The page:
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"Very deep" Recession Predicts Rogoff

Written By Brian Hicks

Posted December 12, 2008





New claims for jobless benefits rose more than expected last week, exceeding even gloomiest of expectations.

The Labor Department reported yesterday that initial applications for jobless benefits in the week ending Dec. 6 rose to a seasonally adjusted 573,000 from an upwardly revised figure of 515,000 in the previous week. That was far more than the 525,000 claims Wall Street economists expected.

But that, according to one Harvard Professor is just the beginning. In the future a 6.7% un employment rate will look tame by comparison.

From Bloomberg by John Brinsely and Mike Schnieder entitled: U.S. Economy Faces ‘Very Deep’ Recession, Rogoff Says 


The U.S. economy is the midst of a deep and sustained recession that probably won’t end without unemployment reaching as high as 10 percent, Harvard University professor Kenneth Rogoff said.

“We’re just going into the teeth of this recession. It’s a very deep recession, a worldwide recession,” Rogoff said in an interview on “Night Talk” with Mike Schneider to be broadcast today on Bloomberg Television. “Not the Great Depression, that’s hyperbole, but possibly the worst since World War II.”

He predicted the U.S. unemployment rate, which reached 6.7 percent in November, will rise to 9 percent to 10 percent.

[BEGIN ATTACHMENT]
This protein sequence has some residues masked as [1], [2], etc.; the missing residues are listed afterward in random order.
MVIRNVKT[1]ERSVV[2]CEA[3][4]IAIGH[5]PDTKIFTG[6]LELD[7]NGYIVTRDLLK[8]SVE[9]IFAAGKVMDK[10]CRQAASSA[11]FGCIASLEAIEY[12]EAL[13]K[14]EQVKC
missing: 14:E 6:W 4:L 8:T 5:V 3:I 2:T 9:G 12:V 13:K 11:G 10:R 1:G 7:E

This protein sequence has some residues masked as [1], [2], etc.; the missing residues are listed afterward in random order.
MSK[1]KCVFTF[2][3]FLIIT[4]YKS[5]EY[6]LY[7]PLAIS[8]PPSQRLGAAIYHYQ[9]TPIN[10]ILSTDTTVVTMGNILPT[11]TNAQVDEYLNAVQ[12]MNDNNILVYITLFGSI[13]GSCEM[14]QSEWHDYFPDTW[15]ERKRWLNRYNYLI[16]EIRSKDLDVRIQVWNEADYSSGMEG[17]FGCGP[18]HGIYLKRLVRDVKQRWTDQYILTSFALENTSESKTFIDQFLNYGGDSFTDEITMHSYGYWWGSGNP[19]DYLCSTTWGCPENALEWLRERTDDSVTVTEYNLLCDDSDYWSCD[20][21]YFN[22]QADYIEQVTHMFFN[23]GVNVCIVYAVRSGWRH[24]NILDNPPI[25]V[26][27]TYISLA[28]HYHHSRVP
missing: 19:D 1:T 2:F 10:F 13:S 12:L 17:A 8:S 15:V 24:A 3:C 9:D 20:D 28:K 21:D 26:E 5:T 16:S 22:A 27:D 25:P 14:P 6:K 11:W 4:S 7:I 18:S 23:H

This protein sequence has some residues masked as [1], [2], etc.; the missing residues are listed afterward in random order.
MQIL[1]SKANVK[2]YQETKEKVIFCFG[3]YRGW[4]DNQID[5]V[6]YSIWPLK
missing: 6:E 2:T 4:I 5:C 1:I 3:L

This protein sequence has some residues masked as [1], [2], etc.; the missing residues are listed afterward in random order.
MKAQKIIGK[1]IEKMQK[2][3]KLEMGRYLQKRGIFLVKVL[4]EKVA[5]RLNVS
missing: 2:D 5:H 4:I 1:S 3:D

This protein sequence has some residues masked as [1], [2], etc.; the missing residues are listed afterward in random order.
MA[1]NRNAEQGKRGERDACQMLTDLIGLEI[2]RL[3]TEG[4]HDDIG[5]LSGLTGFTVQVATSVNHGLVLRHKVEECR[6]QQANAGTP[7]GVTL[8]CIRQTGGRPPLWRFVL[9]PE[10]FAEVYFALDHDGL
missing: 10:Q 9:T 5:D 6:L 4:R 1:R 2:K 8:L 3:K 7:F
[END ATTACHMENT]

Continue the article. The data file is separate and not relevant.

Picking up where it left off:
Rogoff criticized Treasury Secretary Henry Paulson’s $700 billion financial rescue plan, saying it wasn’t “radical enough” to solve the credit crisis. Paulson has come under fire in Congress for abandoning the original intent of using the Troubled Asset Relief Program to buy toxic mortgage-related securities and help homeowners in favor of direct capital injections into banks.

“The policy’s been very erratic and insufficient,” Rogoff said. “They really didn’t come on a scale consistent with the problem.”

A yearlong recession is deepening as employers cut payrolls and companies and consumers reduce spending amid frozen credit markets. The number of Americans filing first-time claims for unemployment benefits last week soared to a 26-year high, a report today showed.

President-elect Barack Obama pledged on Dec. 6 to revive the economy and create jobs by making the “single largest new investment” in roads, bridges and public buildings since the Eisenhower administration. While he didn’t say how much such a package would cost, a group of more than 150 economists this week urged Obama to support a $900 billion stimulus plan.”


To date, companies have eliminated a net total of 1.9 million jobs this year.